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Intel, Samsung team on Tizen for open mobile devices

updated 08:15 am EDT, Wed September 28, 2011

Tizen rises from ashes of MeeGo

Intel and Samsung partly confirmed rumors by unveiling Tizen. The effective successor to MeeGo still uses Linux as an open-source foundation for a mobile OS but is focused on a much broader coalition of LiMo supporters that includes Japanese phone makers NEC Casio and Panasonic Mobile, OS developer Access, and carriers NTT DoCoMo, SK Telecom, Telefonica (O2), and Vodafone. The group will focus more on HTML5- and Wholesale Applications Community-based apps that can run on MeeGo and can share much of their code for other platforms and devices.

The platform, hosted by the Linux Foundation, will scale up from smartphones, netbooks, and tablets through to in-car media systems and Internet-aware TVs. Intel's AppUp will serve both as the store for downloading apps across platforms as well as a developer program to muster support.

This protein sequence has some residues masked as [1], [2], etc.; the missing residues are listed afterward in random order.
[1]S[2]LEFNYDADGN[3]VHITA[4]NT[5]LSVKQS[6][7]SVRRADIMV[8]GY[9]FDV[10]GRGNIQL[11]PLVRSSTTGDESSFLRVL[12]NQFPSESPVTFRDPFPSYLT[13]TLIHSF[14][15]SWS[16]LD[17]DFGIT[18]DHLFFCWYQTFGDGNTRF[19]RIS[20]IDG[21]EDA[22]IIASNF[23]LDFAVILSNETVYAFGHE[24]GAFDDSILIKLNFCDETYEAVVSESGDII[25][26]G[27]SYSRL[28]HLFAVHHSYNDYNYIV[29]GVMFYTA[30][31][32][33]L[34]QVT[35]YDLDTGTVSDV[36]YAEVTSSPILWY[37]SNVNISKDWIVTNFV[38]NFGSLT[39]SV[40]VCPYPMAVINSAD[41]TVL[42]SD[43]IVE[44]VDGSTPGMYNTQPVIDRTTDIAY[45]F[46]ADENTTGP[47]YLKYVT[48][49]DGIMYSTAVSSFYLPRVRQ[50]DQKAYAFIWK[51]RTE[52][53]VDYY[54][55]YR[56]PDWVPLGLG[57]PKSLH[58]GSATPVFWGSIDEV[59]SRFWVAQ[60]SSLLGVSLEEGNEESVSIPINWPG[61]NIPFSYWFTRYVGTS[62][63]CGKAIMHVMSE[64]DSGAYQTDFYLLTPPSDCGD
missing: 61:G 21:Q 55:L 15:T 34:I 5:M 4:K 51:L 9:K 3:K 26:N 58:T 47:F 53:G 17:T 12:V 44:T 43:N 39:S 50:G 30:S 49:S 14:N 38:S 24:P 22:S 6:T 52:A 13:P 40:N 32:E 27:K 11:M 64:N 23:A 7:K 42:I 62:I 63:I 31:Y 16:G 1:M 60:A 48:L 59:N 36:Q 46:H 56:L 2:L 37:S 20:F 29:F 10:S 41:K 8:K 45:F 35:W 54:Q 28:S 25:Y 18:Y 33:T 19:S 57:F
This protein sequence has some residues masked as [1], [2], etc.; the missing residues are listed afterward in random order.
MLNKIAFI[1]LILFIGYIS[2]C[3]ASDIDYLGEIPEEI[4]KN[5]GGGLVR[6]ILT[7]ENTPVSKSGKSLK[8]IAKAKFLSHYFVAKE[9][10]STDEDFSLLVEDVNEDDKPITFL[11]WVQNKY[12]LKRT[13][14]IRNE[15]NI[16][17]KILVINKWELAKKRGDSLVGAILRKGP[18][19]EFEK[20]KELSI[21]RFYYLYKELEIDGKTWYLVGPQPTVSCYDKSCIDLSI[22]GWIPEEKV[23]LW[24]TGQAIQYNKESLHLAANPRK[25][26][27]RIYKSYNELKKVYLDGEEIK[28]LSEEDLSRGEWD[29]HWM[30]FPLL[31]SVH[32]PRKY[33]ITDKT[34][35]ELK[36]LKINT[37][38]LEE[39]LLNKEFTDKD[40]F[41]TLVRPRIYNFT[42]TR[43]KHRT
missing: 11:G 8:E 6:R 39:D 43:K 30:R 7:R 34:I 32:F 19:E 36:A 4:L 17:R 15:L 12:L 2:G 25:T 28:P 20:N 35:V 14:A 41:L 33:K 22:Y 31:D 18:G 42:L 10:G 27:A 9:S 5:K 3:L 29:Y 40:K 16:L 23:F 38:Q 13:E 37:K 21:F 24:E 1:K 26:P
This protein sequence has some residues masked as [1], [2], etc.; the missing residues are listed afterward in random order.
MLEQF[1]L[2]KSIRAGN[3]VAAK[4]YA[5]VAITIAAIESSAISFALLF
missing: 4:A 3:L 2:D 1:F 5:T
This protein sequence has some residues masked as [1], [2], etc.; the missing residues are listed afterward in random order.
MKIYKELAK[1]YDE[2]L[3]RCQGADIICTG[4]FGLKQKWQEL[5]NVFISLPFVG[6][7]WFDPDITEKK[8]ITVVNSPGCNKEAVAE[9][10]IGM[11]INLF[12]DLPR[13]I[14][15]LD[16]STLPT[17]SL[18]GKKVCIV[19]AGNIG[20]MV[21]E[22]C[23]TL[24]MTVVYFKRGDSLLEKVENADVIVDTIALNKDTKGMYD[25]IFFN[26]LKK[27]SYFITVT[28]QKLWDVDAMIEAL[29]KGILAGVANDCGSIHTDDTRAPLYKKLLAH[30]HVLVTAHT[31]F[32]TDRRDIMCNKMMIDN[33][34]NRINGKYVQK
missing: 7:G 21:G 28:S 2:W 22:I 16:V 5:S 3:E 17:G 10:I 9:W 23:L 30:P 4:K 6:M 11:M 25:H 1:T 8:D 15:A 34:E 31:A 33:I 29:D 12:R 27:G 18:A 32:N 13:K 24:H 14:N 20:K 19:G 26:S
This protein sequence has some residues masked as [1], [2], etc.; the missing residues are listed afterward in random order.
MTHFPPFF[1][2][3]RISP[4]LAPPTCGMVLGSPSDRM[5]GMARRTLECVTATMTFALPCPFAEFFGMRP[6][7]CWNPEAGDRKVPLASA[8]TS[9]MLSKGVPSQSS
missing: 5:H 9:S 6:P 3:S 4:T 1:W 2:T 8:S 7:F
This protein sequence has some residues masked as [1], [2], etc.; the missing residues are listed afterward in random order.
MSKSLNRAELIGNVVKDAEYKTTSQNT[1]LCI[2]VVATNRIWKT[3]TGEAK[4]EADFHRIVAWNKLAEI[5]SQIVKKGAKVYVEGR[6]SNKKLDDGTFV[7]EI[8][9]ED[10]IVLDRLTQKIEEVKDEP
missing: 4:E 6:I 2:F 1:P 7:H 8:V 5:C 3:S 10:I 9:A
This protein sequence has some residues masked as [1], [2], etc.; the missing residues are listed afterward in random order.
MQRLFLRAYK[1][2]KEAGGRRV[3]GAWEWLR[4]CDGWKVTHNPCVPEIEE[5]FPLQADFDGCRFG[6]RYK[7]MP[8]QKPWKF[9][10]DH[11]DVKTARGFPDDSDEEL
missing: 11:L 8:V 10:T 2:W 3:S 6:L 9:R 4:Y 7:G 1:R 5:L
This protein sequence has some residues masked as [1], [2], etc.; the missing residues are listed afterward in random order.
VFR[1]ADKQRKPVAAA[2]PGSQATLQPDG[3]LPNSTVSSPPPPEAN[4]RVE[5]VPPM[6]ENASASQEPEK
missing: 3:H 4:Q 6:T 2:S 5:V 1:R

Intel cast Tizen as a better alternative to Android, having a "truly open project & governance structure," the company's Bob Duffy said in a dig at Google's platform. Google has often tried to portray Android as open but regularly withholds code, bars developers from modifying certain parts of the OS, and rarely if ever takes code contributions from anyone but itself.

The project for Intel is partly an admission that MeeGo has largely floundered. While it has never had significant traction outside of the just-shipped N9, Nokia's decision to relegate MeeGo to an experiment in favor of Windows Phone took out MeeGo's largest customer. Only a handful of other devices, such as the ASUS Eee PC X101, use the OS.

Samsung's motivation is less clear but may see it trying to find an alternative to Android. It already has a self-developed OS in Bada and is rumored to be open-sourcing the code in the near future, but lackluster sales that haven't hit 10 million units in one year have left it well behind Samsung's Android lineup. Tizen's Linux roots could still see it face legal threats from Microsoft, but it may avoid some of the patent issues brought up by Apple and Microsoft while also letting Samsung run an OS that has the outside support Bada may never get.

The naming choice may have represented an inauspicious start. Tizen for the Lebanese means "two asses," according to locals, and could be seen as an insult to both Intel and Samsung.

by MacNN Staff



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